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Tontines: How can be misused for informal micro-finance schemes

A tontine is an age-old traditional system of financing small projects such as small retail businesses, small farming, health and education schemes. The system consists of a group of people, generally women, coming together and agreeing on how much to contribute and when each member benefits from the scheme. The arrangements are very flexible in that they allow those with legitimate reasons, e.g. critical financial constraints, to swap turns with those who have less urgent need for funds. The group meets at an agreed time – once a month, week or day, depending on the kind of activities being carried out by the members of the group – where the agreed amount is paid down. The total amount of funds collected is then paid to one member of the group. Members of the group benefit from the operation in turns, at each meeting and collection day. This scheme has been particularly helpful for women and makes up for the lack of banking facilities in rural and suburban areas. It has given women the opportunity to boost their businesses and build houses for their families. These schemes have been helpful for most women in West and Central Africa because in Benin, Côte d’Ivoire, Cameroon, Ghana, Nigeria and Togo it gave them more financial independence and the ability to provide for their families.

The process of becoming a member of the scheme does not entail the requirements that a regular bank would demand. The scheme is based on trust and most of the participants know each other because they are often members of the same market or trade. Generally, no records are kept because of the high level of illiteracy among the members. This is not a problem because each person knows when they are due for collection, as would have been agreed at the outset.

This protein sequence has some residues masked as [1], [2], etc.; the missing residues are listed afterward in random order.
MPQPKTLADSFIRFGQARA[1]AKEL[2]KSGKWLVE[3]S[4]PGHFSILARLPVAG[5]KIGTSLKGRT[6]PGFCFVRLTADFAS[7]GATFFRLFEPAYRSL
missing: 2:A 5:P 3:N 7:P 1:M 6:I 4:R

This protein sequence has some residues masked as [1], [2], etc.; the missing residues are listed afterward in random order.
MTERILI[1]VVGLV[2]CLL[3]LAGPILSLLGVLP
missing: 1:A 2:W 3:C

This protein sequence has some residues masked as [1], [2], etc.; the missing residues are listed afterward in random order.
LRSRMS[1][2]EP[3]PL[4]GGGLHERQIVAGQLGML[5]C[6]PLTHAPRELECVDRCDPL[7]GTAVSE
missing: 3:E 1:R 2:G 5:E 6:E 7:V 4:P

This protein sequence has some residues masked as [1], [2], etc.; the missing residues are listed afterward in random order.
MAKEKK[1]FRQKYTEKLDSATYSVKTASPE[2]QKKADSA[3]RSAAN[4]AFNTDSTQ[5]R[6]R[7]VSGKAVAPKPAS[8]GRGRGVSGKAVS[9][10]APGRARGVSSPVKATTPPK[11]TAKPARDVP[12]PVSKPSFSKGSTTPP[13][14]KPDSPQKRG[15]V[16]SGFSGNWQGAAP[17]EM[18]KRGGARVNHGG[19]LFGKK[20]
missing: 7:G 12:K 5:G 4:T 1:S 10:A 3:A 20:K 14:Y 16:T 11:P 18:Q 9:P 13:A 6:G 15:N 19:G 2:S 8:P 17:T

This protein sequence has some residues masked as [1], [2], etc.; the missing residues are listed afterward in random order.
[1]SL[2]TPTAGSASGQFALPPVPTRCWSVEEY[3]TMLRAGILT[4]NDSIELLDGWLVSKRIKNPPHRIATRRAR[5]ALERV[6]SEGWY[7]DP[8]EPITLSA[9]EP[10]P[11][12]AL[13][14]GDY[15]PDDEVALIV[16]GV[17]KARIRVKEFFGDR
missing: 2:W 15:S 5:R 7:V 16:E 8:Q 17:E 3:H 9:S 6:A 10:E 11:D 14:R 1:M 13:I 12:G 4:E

Because of the lack of CDD requirements, a tontine could be abused by criminals or their partners, who might use the system to launder the proceeds of their criminal activities. Tontines are officially recognized as a genuine transaction in countries where they are practiced. Therefore the funds of any individual wanting to invest bulk cash in construction of a property can be regarded without suspicion if s/he is able to show that the amount is from a tontine. Funds collected could be directly injected into the financial system through the real estate sector.

As in the case of corporate vehicles, apart from obscuring the identity of the beneficial owner and the origin and destination of funds, tontine schemes can be used by criminals as a source of cleaning dirty money.

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